In today’s American Spectator I discuss the civil disobedience of the states that refuse to set up ObamaCare insurance exchanges.

The ostensible purpose of these exchanges is to provide “marketplaces” where people without health insurance can acquire subsidized coverage. Ironically, the law doesn’t actually require states to set up these bureaucracies. Yet, as Sally Pipes and Hal Scherz note, ‘only state-based exchanges … may distribute credits and subsidies.’

In other words …

If the states refuse to set up exchanges, they cut off the subsidies and tax credits that are the lifeblood of ObamaCare. Moreover, states that decline to set up these enabling bureaucracies will also be protecting their business communities from job-killing federal penalties — even if the federal government comes in and sets up its own exchanges.

So, a lot of states are “just saying no.” Last Friday, 3 more governors announced their refusal to set up ObamaCare exchanges.

To read the rest of the column, click here.

Comments 4

  1. Ivy wrote:

    Mr. Catron, thank you for an excellent article. I read on Breitbart ( ) that states opting out of state-run exchanges also exempt those states’ healthcare providers from having to follow HHS dictates regarding health care delivery. What is your opinion on this?

    Posted 19 Nov 2012 at 11:54 am
  2. Catron wrote:

    Ken Klukowski, who wrote that piece, is a smart guy and he’s mostly right. Unfortunately, some of ObamaCare’s provisions will not be affected by the fate of the exchanges.

    A good example is the Independent Payment Advisory Board (IPAB). IPAB will be making decisions about services and payment for tens of millions of people no matter what happens to the exchanges.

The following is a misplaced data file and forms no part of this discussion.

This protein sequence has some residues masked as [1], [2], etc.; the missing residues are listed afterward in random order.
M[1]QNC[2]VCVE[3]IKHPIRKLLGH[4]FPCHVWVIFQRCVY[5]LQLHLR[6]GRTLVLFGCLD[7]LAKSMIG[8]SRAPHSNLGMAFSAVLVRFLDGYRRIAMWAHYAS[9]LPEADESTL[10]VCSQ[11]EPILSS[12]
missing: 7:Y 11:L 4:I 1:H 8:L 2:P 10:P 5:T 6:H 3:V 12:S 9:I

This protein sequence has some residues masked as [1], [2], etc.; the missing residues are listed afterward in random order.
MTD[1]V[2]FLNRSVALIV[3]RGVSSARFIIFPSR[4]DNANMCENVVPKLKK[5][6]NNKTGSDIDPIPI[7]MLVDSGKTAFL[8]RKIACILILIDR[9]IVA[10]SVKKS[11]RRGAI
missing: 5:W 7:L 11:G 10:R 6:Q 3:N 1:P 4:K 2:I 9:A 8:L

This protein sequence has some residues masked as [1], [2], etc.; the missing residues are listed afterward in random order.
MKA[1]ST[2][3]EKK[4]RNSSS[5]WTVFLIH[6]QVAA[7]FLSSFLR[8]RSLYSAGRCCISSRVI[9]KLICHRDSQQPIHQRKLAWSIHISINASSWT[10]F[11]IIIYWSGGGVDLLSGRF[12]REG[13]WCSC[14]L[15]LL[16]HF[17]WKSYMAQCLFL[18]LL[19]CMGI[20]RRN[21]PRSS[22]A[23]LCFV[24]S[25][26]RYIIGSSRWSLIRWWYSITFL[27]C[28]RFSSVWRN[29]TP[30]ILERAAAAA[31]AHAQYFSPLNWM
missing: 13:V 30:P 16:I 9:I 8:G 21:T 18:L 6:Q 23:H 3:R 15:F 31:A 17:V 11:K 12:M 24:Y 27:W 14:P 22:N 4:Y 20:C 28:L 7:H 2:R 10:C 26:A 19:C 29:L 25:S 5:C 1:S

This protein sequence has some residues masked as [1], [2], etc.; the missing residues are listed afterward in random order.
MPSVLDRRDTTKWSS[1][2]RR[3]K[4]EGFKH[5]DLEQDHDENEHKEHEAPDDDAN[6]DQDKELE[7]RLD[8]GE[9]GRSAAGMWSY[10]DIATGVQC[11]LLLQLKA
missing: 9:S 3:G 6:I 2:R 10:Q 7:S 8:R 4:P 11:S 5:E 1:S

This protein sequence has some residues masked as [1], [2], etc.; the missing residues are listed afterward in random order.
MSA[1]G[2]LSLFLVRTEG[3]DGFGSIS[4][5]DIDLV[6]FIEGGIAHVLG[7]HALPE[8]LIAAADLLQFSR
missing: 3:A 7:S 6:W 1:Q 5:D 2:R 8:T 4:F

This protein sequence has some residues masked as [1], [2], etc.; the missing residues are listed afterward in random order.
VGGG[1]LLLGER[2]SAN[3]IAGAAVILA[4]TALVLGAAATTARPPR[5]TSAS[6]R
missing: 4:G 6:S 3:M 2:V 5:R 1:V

But the health care, in general, will be better is states that don’t buy into the exchange scam.

    Posted 19 Nov 2012 at 7:01 pm
  3. Ray wrote:

    My question is this:

    Why isn’t there a bigger push for states to reject outright, not just the exchanges, but the totality of ObamaCare? It would be a gesture of enormous significance, one which the federal government could not ignore and yet would not, I’m convinced, go to civil war over.

    I’m no radical, but in my opinion, it has come to this. So I reiterate my question: why is there not a bigger push for it?

    Posted 26 Nov 2012 at 4:47 pm
  4. Bob Hertz wrote:

    I appreciate your opposition to the ACA, but I cannot imagine that we will long allow one blue state to have massive subsidies in their exchanges, plus individual mandates, plus employer penalties, while a neighboring red state has none of the above.

    If Illinois had a state exchange and Indiana did not, two men working side by side in East Chicago at the same salary could have wildly different health care costs. The Illinois resident would get a subsidy of up to $10,000 for family coverage, and the Indiana resident would get zero.

    Uninsured workers will have a reason to move to Indiana. Corporations with employees in several states, from Fed Ex and Walmart, will have a nightmare of compliance.

    The large employers alone will probably force the federal government to have uniform rules.

    Posted 02 Dec 2012 at 6:30 pm

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